Last fall, CNN posted an article which argued that if you tell people you are trying to lose weight, it can actually make it harder to succeed.
Problems with Losing Weight
There are certainly some great reasons to talk with a community about weight loss, diet, and exercise. Accountability and encouragement are really important, and yet some doctors have found that there are reasons why telling people about your weight loss plans can backfire:
- Friends will be resistant – Dr. Jon Walz says that when it comes to weight, we usually choose friends in the same range. As you start to change you’ll fall outside your friends’s range, and they will tend to be resistent to this even if unintentionally.
- Reporting intentions messes with your drive – Dr. Peter Gollwitzer, a professor of psychology says that goals (like losing weight) require an “indicator of accomplishment” (like praise from a friend). But when you tell someone that you’re going to lose weight, they often give you praise immediately and that short circuits the drive to continue.
- Noticing is Better – The other factor is that it is much more powerful for someone makes an unsolicited comment like, “Wow you look great – have you been working out?” than if they followup on a previous conversation saying, “Looks like you really followed through.”
So what do these doctors recommend for weight loss? They say you should not tell anyone until you’ve hit your goal.
Problems with Losing Social Media
When I read this article, it seemed obvious that it could be applied to social media. We’ve all known a guy or gal who announces on twitter or their blog that they are “taking a break” from it all. Inevitably there are lots of comments and feedback, some of it in praise, and perhaps a few negative ones. It seems to fit the pattern of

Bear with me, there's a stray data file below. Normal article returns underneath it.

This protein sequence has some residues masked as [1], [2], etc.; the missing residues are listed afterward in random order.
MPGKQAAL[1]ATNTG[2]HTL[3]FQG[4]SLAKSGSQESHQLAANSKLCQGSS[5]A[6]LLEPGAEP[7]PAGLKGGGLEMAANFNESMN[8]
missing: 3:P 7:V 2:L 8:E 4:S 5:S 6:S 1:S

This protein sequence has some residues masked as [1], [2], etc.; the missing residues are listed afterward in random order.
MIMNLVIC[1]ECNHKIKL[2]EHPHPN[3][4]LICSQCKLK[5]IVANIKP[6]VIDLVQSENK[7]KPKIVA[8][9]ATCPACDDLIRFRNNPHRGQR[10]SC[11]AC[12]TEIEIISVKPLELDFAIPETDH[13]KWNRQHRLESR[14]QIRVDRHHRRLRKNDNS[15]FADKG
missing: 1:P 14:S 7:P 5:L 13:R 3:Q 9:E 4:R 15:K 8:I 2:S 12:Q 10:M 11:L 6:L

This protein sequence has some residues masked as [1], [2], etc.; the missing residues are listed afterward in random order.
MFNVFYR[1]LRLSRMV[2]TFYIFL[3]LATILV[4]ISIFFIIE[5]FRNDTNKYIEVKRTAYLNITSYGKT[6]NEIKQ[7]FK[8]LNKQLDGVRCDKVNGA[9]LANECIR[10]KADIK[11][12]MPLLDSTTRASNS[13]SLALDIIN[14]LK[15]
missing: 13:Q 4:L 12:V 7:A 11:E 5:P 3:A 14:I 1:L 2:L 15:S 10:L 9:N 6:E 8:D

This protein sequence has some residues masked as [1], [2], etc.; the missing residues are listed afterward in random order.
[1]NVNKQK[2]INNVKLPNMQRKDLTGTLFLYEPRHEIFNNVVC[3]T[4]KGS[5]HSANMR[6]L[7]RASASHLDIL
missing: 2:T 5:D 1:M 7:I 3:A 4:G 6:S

- Friends will be resistant – Since we all know that overuse of media is a problem, very few people will probably be actively resistant. But if you’re really having a problem, announcing that problem using the tool that is contributing to the problem might perpetuate it more than help calm it down. The cynical, “You’ll be back comments,” probably won’t help your general mood about social media either.
- Reporting messes with you – Sometimes an online announcement can feel like you’ve actually done something. “I’m so over facebook!” we say, but then don’t follow through because the announcement itself and the subsequent likes and comments can feel like the kind of “indicator of accomplishment” that should happen after we’re finished. From the studies, it seems that the blog post about not blogging short circuits the intent.
- Noticing is Better – When someone posts about not posting and then later posts that they met their goal, it’s kind of interesting. But when I actually notice that someone changes their media habits, I’m much more inspired to do the same.